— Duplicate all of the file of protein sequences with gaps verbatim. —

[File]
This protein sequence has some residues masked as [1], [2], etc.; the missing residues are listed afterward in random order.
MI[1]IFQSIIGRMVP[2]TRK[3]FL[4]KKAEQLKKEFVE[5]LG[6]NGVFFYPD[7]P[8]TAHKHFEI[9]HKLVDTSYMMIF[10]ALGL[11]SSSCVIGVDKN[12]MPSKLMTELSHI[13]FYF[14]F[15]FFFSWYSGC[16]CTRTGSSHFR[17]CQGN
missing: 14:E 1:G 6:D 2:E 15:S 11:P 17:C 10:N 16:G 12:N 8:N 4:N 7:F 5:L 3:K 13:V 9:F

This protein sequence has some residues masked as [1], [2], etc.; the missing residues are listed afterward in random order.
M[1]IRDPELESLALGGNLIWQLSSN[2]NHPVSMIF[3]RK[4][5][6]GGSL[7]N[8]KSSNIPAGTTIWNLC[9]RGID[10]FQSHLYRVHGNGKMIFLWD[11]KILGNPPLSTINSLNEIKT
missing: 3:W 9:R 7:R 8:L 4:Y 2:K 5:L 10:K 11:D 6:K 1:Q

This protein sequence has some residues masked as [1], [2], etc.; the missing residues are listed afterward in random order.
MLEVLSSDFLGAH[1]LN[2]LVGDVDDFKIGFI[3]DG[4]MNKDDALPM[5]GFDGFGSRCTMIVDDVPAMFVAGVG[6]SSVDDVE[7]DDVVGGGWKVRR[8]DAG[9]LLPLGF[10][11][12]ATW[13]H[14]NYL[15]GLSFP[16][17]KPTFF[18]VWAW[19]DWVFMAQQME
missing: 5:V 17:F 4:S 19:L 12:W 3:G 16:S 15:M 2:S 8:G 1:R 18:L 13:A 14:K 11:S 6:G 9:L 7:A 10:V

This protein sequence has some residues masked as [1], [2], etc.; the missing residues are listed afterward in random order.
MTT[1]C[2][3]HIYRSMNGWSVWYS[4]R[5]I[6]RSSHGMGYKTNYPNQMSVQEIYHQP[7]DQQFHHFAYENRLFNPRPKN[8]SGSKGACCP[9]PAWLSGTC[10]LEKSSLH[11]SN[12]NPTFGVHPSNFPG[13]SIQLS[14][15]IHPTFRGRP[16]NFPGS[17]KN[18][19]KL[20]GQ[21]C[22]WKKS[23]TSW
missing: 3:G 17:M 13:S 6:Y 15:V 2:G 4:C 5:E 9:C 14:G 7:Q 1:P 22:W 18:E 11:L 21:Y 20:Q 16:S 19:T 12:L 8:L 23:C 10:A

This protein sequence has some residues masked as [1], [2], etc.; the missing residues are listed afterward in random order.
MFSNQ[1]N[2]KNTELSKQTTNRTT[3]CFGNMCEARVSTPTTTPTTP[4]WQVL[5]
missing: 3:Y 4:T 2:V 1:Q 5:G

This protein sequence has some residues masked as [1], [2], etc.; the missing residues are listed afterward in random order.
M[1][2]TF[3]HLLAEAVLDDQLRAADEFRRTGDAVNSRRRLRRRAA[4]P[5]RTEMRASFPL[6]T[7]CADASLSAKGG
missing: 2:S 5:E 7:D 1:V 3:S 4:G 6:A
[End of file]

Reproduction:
This protein sequence has some residues masked as [1], [2], etc.; the missing residues are listed afterward in random order.
MI[1]IFQSIIGRMVP[2]TRK[3]FL[4]KKAEQLKKEFVE[5]LG[6]NGVFFYPD[7]P[8]TAHKHFEI[9]HKLVDTSYMMIF[10]ALGL[11]SSSCVIGVDKN[12]MPSKLMTELSHI[13]FYF[14]F[15]FFFSWYSGC[16]CTRTGSSHFR[17]CQGN
missing: 14:E 1:G 6:D 2:E 15:S 11:P 17:C 10:N 16:G 12:N 8:N 4:N 7:F 5:L 3:K 13:V 9:F

This protein sequence has some residues masked as [1], [2], etc.; the missing residues are listed afterward in random order.
M[1]IRDPELESLALGGNLIWQLSSN[2]NHPVSMIF[3]RK[4][5][6]GGSL[7]N[8]KSSNIPAGTTIWNLC[9]RGID[10]FQSHLYRVHGNGKMIFLWD[11]KILGNPPLSTINSLNEIKT
missing: 3:W 9:R 7:R 8:L 4:Y 2:K 5:L 10:K 11:D 6:K 1:Q

This protein sequence has some residues masked as [1], [2], etc.; the missing residues are listed afterward in random order.
MLEVLSSDFLGAH[1]LN[2]LVGDVDDFKIGFI[3]DG[4]MNKDDALPM[5]GFDGFGSRCTMIVDDVPAMFVAGVG[6]SSVDDVE[7]DDVVGGGWKVRR[8]DAG[9]LLPLGF[10][11][12]ATW[13]H[14]NYL[15]GLSFP[16][17]KPTFF[18]VWAW[19]DWVFMAQQME
missing: 5:V 17:F 4:S 19:L 12:W 3:G 16:S 15:M 2:S 8:G 1:R 18:L 13:A 14:K 11:S 6:G 9:L 7:A 10:V

This protein sequence has some residues masked as [1], [2], etc.; the missing residues are listed afterward in random order.
MTT[1]C[2][3]HIYRSMNGWSVWYS[4]R[5]I[6]RSSHGMGYKTNYPNQMSVQEIYHQP[7]DQQFHHFAYENRLFNPRPKN[8]SGSKGACCP[9]PAWLSGTC[10]LEKSSLH[11]SN[12]NPTFGVHPSNFPG[13]SIQLS[14][15]IHPTFRGRP[16]NFPGS[17]KN[18][19]KL[20]GQ[21]C[22]WKKS[23]TSW
missing: 3:G 17:M 13:S 6:Y 15:V 2:G 4:C 5:E 9:C 14:G 7:Q 1:P 22:W 18:E 11:L 21:Y 20:Q 16:S 19:T 12:L 8:L 23:C 10:A

This protein sequence has some residues masked as [1], [2], etc.; the missing residues are listed afterward in random order.
MFSNQ[1]N[2]KNTELSKQTTNRTT[3]CFGNMCEARVSTPTTTPTTP[4]WQVL[5]
missing: 3:Y 4:T 2:V 1:Q 5:G

This protein sequence has some residues masked as [1], [2], etc.; the missing residues are listed afterward in random order.
M[1][2]TF[3]HLLAEAVLDDQLRAADEFRRTGDAVNSRRRLRRRAA[4]P[5]RTEMRASFPL[6]T[7]CADASLSAKGG
missing: 2:S 5:E 7:D 1:V 3:S 4:G 6:A